4. Okay, agreed. But then you have to tell us your inspiration and tactics for getting great graphics to go with every story. You must have staff or a techie graphic guru because the graphics pull me in as much as your content.

  5. Elvis Vauvinsnorwich pawned his Fender, drums and amps along with Chicks hunk of cubic zirconium; gone was his gig, his gal and his future.

  6. “Shanna, let’s get Joe’s back, and say thanks.” Sigh.

  7. Four nameless, flirty, friendly friends fly frisbees faraway. (Fantasy 8 words)

  8. Downith snorted as she read Sarah’s latest query letter.

  9. I started a query, and a book, with the sentence “Angus Tingle died of stupidity.”

    But I agree that those sort of sentences can be silly in some circumstances. Really banal names, for example, weaken them irreparably before they even start. “Kevin Fields saved the universe before lunch.” NO. I’m still laughing about Kevin saving the world. (no offence to any Kevins out there).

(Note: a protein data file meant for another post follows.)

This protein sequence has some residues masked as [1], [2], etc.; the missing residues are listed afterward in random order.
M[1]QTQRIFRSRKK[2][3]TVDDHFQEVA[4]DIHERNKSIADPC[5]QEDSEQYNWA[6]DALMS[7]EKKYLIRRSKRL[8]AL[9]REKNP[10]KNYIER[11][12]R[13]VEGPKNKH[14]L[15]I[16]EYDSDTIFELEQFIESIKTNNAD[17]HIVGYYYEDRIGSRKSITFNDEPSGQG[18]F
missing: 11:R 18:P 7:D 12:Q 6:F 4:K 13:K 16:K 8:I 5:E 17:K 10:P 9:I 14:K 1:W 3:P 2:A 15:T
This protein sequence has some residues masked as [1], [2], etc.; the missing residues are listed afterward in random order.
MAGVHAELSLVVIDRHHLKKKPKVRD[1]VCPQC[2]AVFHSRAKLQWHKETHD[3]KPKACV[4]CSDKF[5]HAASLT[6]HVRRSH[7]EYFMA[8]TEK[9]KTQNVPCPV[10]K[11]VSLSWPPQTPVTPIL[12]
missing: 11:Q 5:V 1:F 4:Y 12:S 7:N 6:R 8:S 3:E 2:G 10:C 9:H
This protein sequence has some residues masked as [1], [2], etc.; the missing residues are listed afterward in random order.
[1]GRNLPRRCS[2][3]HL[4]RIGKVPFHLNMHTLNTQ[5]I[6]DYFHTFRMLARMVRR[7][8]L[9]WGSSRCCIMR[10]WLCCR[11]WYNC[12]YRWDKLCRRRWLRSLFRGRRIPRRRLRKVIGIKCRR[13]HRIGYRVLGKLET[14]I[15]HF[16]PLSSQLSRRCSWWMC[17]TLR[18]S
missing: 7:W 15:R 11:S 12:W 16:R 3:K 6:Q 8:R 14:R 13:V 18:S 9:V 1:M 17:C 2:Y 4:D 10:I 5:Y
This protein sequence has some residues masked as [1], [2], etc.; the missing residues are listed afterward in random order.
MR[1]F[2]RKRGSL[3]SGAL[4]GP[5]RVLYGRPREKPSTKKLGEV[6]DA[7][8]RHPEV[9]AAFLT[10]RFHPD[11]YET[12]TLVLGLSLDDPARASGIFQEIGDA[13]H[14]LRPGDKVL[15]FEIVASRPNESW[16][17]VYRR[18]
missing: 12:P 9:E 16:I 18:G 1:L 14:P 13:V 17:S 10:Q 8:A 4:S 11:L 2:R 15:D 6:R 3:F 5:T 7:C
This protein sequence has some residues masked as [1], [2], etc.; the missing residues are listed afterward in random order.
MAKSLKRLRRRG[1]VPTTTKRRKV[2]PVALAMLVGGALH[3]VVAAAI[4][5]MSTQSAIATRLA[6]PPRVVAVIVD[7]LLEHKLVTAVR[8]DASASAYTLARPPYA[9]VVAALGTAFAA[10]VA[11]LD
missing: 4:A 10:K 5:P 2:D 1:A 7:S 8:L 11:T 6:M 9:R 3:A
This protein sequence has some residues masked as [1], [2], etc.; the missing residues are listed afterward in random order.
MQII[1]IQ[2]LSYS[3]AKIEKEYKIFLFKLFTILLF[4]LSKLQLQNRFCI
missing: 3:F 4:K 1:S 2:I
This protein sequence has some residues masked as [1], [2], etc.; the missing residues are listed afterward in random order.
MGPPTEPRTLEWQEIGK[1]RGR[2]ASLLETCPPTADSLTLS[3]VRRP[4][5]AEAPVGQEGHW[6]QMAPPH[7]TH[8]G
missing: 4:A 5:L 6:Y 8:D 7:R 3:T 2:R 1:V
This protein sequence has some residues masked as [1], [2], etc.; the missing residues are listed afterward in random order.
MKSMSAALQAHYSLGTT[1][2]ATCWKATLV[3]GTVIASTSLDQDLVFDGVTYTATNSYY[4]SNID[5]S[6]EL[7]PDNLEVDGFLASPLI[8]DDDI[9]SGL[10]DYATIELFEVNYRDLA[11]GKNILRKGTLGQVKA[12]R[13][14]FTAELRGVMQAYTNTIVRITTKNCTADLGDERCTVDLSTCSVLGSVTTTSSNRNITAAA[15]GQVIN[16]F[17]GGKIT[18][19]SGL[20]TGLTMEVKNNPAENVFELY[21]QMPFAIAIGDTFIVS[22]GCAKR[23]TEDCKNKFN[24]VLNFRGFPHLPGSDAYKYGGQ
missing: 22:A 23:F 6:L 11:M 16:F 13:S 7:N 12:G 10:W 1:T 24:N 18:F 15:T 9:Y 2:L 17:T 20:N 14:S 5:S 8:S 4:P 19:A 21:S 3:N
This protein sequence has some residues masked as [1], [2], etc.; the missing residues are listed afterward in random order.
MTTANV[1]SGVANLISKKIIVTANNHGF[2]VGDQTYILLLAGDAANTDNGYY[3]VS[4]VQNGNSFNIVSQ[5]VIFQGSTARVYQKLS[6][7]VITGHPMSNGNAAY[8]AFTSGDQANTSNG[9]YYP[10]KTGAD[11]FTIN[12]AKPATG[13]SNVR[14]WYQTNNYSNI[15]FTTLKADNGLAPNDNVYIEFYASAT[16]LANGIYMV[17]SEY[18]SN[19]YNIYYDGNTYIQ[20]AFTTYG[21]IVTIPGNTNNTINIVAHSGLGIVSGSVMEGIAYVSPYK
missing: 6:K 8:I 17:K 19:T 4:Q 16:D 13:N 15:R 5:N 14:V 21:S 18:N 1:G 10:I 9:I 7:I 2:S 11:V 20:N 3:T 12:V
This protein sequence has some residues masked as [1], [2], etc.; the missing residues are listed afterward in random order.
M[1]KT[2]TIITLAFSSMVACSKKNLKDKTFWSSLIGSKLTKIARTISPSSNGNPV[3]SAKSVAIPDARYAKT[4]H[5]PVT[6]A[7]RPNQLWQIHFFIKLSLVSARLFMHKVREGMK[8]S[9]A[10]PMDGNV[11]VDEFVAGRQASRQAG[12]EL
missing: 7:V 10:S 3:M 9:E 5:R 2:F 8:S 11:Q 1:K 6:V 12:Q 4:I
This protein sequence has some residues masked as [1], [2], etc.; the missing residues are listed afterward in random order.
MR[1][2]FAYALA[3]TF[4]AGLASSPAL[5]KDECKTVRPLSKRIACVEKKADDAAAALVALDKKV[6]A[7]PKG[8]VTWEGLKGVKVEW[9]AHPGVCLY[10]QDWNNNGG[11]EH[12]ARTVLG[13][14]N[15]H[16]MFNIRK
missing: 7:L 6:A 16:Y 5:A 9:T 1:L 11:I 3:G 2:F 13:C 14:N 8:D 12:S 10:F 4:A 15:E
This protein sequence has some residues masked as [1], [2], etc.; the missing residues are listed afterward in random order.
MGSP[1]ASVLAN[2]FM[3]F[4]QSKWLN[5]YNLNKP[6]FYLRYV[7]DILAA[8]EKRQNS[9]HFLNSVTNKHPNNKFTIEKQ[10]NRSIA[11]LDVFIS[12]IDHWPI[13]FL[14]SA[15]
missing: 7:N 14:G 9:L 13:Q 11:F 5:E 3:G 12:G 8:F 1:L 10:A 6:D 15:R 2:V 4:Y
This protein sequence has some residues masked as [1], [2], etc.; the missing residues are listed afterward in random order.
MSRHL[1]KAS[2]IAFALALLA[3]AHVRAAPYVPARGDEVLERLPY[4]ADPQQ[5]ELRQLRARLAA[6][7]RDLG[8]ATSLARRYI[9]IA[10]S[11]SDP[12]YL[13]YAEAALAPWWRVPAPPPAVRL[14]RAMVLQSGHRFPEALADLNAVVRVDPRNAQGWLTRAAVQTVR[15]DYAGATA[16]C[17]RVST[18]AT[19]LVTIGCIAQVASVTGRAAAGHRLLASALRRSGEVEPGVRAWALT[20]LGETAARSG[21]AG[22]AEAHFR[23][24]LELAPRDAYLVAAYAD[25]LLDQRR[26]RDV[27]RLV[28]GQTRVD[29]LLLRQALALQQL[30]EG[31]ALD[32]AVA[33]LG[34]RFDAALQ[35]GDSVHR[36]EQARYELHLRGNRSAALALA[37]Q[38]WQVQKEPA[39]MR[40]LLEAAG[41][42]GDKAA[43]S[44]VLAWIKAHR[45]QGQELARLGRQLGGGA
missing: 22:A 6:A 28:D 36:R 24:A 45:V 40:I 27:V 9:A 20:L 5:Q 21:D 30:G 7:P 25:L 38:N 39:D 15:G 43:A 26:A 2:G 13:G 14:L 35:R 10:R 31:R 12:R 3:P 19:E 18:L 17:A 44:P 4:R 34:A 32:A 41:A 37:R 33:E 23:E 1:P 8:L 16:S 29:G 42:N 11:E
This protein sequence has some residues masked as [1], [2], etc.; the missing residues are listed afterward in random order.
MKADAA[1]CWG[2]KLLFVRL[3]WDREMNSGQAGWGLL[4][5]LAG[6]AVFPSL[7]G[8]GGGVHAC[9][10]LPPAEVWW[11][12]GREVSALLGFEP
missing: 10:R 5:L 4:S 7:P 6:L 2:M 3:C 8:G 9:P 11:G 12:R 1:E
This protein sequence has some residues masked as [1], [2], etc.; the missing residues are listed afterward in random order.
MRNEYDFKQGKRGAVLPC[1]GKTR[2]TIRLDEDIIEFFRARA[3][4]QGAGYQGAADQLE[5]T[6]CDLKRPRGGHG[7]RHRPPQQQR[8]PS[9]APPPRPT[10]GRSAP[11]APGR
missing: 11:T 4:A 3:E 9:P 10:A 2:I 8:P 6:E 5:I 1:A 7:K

Or if what happens in the sentence is really banal, even with an awesome name: “Professor Rudely Tweeting was gardening in the quadrangle when the phone rang.” ZZZZZ. Wherein the query would begin: “Rudely tweeting loved to garden” and the book, presumably, would be a BDSM erotica about a horticulture student being tied to a rose bush with hessian twine etc.

    Or if the name is uncomfortably “genre”: “Nessetar Lotrea valued his sword, his winged horse and the vow he made to his sister on the day of his induction into the Moundles of Nefula.” or “Arphan Dindilis was only trying to repair the gravitron field when the sub-space super collider ignited the tachyon drive and launched the whole mission into the side of a neutron star” etc.

    Also using “etc.” in queries is probably bad.

  10. Moffet McCrumble’s last blow job left him feeling like half a man.

  11. Once upon a time, in a nearby land, lived a civilization of guinea pigs known simply as “the subjects.”

  12. Shirley, a broad assed suburban matron afraid of being labeled a dilettante by her writing group, revved her Lexus – Starbuck’s latte in hand – and fled for her life.

  13. Turk Wasabe, the French Canadian, gave his right arm to be ambidextrous.

  14. Hortense Sparks, a wine-swilling literary agent giving to platitudinous utterances on form, had her own quirky, esoteric list of peeves she used to reject the works of the slavish writers who looked to her for their one fucking chance.